A Haitian girl searches through the remnants of her home for possessions after it was destroyed by Hurricane Matthew in 2016
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What is a hurricane?

A hurricane is a super storm that forms in the North Atlantic and the central and eastern North Pacific from warm ocean waters that create a tropical cyclone. The tropical cyclone is classified as a hurricane once its circulating winds reach a sustained 74 miles per hour. Hurricanes are categorized in five levels, determined by wind speed and in accordance with the Saffir-Simpson Hurricane Scale:

  • Category 1 (74-95 miles per hour)
  • Category 2 (96-110 miles per hour) 
  • Category 3 (111-129 miles per hour)
  • Category 4 (130-156 miles per hour)
  • Category 5 (157 miles per hour or more) 

Hurricanes most frequently occur around June through November, though they can form at any point.

Hurricanes and typhoons are both forms of tropical cyclones. The difference is the location in which they occur. When the storm system originates in the northwestern Pacific Ocean, it is called a typhoon. 

The situation for children

Over 500 million children live in extremely high flood occurrence zones. Hurricanes wreak havoc in developed nations and are even more catastrophic in countries where there is widespread poverty, deforestation and inadequate emergency services. Strong winds, heavy rain, tidal surges, flooding and mudslides can kill or injure thousands, and children are most likely to drown.  

Children and their families who live in coastal areas or in poorly constructed housing can become homeless for months. Ineffective evacuation plans can also put children and their families in danger. With entire communities and cities swallowed whole, children have no choice but to leave their homes in search of safety — sometimes even orphaned and alone.

Further, flooding can disable sanitation facilities and contaminate water supplies, breeding grounds for deadly waterborne diseases. Without adequate supply, sewage systems fail and there is insufficient water for basic hygiene needs. Access to safe water to maintain proper hygiene and sanitation is critical, and even more so amidst COVID-19.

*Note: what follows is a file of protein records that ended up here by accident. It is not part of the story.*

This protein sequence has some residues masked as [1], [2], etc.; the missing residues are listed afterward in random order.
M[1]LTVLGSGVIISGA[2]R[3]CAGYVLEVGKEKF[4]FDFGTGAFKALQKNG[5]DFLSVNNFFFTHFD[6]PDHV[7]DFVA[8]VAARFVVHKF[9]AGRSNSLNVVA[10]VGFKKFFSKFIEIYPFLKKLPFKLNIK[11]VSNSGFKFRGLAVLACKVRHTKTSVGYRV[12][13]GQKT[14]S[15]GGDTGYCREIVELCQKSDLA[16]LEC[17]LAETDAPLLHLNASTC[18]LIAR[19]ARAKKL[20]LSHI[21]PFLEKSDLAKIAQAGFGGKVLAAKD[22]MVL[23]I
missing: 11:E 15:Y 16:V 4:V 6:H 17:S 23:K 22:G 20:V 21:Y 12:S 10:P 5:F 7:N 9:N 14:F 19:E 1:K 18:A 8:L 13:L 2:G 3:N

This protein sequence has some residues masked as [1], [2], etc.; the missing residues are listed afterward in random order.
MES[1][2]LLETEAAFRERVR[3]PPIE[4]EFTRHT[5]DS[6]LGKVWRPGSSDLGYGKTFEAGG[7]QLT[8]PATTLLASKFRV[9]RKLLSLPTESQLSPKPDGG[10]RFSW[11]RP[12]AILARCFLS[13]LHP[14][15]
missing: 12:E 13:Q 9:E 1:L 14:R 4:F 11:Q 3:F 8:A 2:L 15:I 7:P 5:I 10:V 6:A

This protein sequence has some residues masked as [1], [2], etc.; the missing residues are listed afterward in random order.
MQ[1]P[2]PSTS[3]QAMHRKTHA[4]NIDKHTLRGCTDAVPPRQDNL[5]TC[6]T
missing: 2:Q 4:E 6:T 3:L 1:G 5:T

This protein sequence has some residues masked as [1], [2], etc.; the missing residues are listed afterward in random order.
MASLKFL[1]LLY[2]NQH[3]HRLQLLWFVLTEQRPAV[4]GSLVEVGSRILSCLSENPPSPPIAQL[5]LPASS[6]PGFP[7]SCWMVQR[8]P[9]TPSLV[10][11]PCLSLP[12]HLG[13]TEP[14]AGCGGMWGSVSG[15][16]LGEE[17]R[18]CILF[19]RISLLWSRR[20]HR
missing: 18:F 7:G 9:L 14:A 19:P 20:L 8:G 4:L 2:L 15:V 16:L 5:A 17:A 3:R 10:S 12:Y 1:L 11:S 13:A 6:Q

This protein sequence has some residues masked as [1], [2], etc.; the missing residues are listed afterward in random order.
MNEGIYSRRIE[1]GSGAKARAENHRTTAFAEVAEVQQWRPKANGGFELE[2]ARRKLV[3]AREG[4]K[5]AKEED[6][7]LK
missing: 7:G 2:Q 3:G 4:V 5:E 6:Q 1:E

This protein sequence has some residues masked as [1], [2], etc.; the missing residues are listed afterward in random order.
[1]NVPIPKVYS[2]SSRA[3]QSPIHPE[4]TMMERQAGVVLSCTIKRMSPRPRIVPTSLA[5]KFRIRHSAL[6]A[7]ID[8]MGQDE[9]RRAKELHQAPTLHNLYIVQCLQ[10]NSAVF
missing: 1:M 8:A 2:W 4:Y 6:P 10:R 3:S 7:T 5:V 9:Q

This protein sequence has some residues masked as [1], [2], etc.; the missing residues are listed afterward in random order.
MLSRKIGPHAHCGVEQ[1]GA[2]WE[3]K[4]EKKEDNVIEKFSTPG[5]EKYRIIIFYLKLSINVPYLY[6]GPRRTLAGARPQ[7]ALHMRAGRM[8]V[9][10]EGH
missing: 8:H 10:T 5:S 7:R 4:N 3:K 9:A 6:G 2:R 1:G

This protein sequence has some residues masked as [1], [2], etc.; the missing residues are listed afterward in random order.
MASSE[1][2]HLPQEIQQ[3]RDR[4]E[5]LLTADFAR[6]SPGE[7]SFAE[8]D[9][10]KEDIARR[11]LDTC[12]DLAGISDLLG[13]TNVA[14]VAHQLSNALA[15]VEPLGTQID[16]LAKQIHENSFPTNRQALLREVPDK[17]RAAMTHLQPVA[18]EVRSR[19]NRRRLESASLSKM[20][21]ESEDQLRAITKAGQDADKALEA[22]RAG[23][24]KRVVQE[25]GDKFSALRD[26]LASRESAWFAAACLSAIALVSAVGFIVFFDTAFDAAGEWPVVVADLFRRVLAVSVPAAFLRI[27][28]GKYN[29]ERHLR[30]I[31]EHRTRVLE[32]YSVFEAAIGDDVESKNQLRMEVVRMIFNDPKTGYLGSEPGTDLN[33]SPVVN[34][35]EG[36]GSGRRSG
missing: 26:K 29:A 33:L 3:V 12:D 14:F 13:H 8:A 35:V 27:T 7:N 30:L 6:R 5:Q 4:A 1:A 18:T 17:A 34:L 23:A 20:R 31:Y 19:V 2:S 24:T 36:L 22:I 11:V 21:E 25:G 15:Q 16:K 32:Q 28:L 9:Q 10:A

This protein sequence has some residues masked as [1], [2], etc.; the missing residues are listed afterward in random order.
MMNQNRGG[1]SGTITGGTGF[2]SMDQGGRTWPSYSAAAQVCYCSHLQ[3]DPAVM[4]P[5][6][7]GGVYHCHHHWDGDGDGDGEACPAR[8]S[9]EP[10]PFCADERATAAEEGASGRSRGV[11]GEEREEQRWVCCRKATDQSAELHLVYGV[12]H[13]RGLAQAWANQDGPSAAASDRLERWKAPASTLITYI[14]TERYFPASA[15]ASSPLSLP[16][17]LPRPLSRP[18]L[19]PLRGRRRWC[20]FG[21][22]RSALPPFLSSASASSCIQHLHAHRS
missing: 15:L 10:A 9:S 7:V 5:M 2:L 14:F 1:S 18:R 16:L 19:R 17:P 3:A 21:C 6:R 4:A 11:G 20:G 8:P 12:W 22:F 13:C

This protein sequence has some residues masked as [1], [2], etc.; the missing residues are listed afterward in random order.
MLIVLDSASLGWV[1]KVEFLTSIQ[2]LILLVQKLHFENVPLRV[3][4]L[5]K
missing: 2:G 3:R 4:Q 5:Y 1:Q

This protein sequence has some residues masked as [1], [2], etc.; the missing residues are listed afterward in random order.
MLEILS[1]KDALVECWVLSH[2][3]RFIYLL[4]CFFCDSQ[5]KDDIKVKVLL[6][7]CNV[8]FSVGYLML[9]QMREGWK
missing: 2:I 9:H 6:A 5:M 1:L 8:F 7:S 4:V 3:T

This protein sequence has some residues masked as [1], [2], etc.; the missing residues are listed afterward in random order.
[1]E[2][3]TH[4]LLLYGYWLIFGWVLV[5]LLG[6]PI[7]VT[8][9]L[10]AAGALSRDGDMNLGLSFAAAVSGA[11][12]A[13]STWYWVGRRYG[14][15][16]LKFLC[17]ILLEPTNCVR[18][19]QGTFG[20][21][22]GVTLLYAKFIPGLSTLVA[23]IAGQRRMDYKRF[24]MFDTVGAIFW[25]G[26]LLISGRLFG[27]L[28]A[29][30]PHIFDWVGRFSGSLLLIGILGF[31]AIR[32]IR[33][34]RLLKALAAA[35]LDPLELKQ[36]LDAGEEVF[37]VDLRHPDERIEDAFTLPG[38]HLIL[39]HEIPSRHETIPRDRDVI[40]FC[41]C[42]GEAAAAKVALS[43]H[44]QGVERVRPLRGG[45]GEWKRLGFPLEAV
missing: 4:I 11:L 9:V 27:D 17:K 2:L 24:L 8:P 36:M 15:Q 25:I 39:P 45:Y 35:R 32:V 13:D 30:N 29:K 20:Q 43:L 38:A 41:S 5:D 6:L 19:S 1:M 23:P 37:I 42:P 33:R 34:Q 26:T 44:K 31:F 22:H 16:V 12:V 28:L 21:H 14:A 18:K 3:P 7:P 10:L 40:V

Additionally, children are most likely to suffer from malnutrition, especially when food sources are damaged and unnavigable roads and bridges keep humanitarian aid from reaching the families and children who need help.

Hurricanes rob kids of the security they need to stay healthy, develop and grow. In times of disasters, children are among the worst affected.

How UNICEF helps hurricane victims

UNICEF responds to an average of 300 emergencies a year, including some of modern day’s worst hurricanes like 2005 Katrina2016 Matthew2017 Harvey2017 Irma2017 Maria2019 Dorian2020 Eta and Iota and more.

When hurricanes and other natural disasters strike, UNICEF is among the first on the ground — sometimes even days before to preposition supplies — and the last to leave. UNICEF hosts the largest humanitarian supply warehouse in the world, and through its network, UNICEF is able to deliver lifesaving supplies to anywhere within 48­–72 hours.

Working with local partners, UNICEF provides safe drinking water, hygiene and sanitation kits, medicine, clothes, psychosocial services and more. On the ground, UNICEF is known for its Child-Friendly Spaces and temporary classrooms: safe spaces that encourage learning and play to help children cope and work through trauma. UNICEF protection teams also help care for lost and orphaned children while searching for surviving family members.

Once the immediate crisis has passed, UNICEF works to prepare communities for the next emergency by assessing risks and helping strengthen health care systems, schools and other community services to become more extreme-weather resilient. 

Learn more about how UNICEF works to address climate change and its impact on children. 

Help hurricane victims rebuild their communities and prepare for the next emergency here.